The Cambridge History of English and American Literature in 18 Volumes (1907–21).
VOLUME XVI. Early National Literature, Part II; Later National Literature, Part I.

XV. Publicists and Orators, 1800–1850

§ 18. Style and Language

Calhoun’s written treatises on government and the rights of the South do not differ essentially from his spoken words on the same subjects. They are often metaphysical and subtle; but his doctrines rested on certain philosophical conceptions; and in presenting his theories he used language that was calm and clear, as clear at least as the nature of his delicately wrought system might well allow. In his speeches, he rarely, if ever, sought to stir his audience by mere flights of eloquence; he spoke, rather, as a man with his back to the wall, striking hard blows, seeking to defend himself and his section, unconsciously appealing to the emotions, if appealing at all, because his own position was not free from pathos; for here was a great man defending a losing cause and heroically beating back the forces that were hourly gaining in numbers and strength. Even when discussing subjects which now appear of bygone interest, he commonly struck at fundamentals and at principles with such force and precision that many of his words still have vitality; and much that he said will long retain interest for the academic student of politics. With the possible exception of Hamilton there is no other politician in our history whose writings today—decades after the disappearance of the subjects discussed—contain so much deserving attention and challenging respect even from the unbeliever. History offers few examples of such leadership, such success in mapping out for some millions of people a course of conduct and the ideas and beliefs on which conduct rests.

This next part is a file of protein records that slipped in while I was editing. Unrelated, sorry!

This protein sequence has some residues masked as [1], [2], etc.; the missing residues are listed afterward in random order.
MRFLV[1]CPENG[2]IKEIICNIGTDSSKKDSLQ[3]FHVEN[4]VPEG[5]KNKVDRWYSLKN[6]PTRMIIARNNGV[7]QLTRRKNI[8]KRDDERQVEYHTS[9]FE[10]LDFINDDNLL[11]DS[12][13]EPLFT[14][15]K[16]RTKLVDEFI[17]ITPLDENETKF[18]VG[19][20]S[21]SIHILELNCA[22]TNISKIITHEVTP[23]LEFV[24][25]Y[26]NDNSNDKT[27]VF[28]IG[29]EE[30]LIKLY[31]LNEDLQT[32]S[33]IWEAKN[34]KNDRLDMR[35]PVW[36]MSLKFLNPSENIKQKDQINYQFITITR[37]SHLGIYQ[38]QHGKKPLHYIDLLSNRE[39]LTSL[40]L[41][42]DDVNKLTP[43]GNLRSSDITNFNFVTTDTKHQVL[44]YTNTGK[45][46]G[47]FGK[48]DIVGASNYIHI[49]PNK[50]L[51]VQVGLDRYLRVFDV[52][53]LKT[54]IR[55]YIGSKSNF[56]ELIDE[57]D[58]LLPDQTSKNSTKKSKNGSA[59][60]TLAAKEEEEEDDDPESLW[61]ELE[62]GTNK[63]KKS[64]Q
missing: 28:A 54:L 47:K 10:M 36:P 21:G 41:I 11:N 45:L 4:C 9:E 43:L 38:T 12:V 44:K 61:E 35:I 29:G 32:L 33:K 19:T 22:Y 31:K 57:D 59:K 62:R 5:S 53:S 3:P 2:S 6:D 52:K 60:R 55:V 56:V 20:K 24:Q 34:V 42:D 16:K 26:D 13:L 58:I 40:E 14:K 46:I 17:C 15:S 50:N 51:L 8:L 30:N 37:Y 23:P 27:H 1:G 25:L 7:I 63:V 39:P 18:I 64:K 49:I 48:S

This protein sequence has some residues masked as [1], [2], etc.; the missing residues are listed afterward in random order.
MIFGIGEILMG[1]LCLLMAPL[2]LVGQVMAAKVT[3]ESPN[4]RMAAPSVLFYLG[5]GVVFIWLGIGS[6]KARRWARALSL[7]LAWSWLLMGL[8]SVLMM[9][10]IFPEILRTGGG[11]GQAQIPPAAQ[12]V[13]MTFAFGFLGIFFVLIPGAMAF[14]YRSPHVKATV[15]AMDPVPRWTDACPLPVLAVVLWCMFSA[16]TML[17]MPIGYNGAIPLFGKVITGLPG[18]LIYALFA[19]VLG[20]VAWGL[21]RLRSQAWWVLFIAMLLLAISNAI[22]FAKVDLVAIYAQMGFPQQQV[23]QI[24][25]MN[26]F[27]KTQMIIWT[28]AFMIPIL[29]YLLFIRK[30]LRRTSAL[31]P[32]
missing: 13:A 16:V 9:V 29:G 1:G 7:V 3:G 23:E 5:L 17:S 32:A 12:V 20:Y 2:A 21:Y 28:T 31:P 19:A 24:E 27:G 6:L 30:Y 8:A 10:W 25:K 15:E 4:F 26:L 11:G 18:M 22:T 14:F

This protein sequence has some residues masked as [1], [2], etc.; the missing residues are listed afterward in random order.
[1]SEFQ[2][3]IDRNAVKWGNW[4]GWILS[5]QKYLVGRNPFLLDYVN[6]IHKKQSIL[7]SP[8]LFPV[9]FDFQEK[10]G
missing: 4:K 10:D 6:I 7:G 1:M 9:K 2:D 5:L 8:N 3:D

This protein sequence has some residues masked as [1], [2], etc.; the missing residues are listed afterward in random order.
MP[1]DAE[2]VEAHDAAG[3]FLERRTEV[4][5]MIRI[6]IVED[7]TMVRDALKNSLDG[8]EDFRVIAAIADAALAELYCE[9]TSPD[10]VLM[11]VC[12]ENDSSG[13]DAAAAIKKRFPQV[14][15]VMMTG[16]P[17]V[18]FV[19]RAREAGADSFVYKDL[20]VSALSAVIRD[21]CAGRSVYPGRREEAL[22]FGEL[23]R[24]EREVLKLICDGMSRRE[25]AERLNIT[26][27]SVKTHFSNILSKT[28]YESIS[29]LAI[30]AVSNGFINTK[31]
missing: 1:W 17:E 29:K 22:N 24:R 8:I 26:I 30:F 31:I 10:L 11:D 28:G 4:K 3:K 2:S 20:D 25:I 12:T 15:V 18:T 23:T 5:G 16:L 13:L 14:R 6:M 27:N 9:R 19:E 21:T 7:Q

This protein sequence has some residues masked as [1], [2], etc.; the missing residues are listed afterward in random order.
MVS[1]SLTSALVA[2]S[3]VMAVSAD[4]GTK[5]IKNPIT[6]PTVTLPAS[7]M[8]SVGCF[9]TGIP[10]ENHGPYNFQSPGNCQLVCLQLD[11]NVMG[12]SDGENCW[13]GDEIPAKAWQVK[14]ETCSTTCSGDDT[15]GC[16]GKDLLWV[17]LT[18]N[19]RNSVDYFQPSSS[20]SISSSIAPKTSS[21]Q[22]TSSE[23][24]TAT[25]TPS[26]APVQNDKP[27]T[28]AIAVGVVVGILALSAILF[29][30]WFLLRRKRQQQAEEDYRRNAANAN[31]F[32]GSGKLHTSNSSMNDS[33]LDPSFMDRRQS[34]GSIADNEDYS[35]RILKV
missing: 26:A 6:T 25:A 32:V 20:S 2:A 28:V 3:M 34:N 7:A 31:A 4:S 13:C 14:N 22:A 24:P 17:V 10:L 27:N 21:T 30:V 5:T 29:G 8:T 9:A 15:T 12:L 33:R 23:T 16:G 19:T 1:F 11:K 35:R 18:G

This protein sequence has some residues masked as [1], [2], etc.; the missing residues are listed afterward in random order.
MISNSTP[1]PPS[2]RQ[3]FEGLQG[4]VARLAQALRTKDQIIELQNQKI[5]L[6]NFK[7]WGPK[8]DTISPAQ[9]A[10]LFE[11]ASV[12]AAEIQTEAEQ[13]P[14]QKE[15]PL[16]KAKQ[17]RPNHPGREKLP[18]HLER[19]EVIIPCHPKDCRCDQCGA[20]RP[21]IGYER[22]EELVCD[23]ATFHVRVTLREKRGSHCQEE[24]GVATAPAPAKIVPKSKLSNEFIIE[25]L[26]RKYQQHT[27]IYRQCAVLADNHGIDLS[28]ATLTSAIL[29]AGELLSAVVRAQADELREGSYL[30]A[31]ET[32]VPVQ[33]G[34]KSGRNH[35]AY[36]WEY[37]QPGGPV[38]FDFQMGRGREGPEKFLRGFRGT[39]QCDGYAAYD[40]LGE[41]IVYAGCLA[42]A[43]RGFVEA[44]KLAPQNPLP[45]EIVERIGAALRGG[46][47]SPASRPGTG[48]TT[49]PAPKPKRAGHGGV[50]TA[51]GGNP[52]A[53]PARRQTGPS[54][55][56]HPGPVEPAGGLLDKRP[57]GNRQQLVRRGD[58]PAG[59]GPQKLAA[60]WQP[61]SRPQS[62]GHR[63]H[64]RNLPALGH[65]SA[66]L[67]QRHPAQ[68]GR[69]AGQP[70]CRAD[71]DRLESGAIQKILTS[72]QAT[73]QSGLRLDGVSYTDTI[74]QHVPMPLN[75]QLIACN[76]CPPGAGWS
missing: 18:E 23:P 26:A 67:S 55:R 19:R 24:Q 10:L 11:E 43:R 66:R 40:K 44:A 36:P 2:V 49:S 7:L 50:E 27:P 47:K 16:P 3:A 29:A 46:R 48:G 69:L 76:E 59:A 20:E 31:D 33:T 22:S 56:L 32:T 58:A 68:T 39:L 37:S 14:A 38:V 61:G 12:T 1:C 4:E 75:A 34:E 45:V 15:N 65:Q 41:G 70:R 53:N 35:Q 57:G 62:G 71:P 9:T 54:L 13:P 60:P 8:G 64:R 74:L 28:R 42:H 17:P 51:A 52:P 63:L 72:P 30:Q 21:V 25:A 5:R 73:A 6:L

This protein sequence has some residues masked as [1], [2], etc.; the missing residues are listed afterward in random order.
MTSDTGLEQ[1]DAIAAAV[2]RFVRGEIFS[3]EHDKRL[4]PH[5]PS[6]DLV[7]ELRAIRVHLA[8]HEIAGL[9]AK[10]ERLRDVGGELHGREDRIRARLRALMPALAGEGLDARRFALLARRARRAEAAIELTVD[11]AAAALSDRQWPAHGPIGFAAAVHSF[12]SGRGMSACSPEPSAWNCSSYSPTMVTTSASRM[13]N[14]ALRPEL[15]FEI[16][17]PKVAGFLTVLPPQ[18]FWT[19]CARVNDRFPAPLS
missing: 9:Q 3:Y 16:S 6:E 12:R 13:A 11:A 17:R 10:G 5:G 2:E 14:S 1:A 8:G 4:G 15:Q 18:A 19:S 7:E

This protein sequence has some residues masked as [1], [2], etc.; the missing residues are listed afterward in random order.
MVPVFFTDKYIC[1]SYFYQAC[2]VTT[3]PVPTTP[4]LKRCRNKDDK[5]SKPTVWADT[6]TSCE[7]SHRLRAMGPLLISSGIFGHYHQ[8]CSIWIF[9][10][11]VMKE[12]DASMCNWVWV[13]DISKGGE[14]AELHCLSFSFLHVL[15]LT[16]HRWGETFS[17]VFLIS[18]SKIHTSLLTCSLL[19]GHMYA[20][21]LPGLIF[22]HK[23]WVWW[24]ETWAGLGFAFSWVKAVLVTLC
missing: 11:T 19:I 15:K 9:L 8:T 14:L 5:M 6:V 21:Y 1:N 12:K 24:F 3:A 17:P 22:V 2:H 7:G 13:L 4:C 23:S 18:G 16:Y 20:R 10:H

We have spoken of Calhoun as the great Southerner who presented with logical power the doctrines on which the South came to rest its case in defence of slavery. There were however, others almost as able and gifted who wrote and spoke on similar lines. In the early years of the century, the Southerners were on the whole nationalistic in sentiment; opposition to national authority came from the North-east; but after the War of 1812 the conditions changed; the South, partly doubtless because it felt economic distress, began to complain. The first formidable protest came from Virginia and was directed against the Federal Court and its great chief justice, himself a Virginian, who was declared to be interpreting the Constitution in violation of states’ rights and to be intent on building up a consolidated government, or as we should now say a unitary state.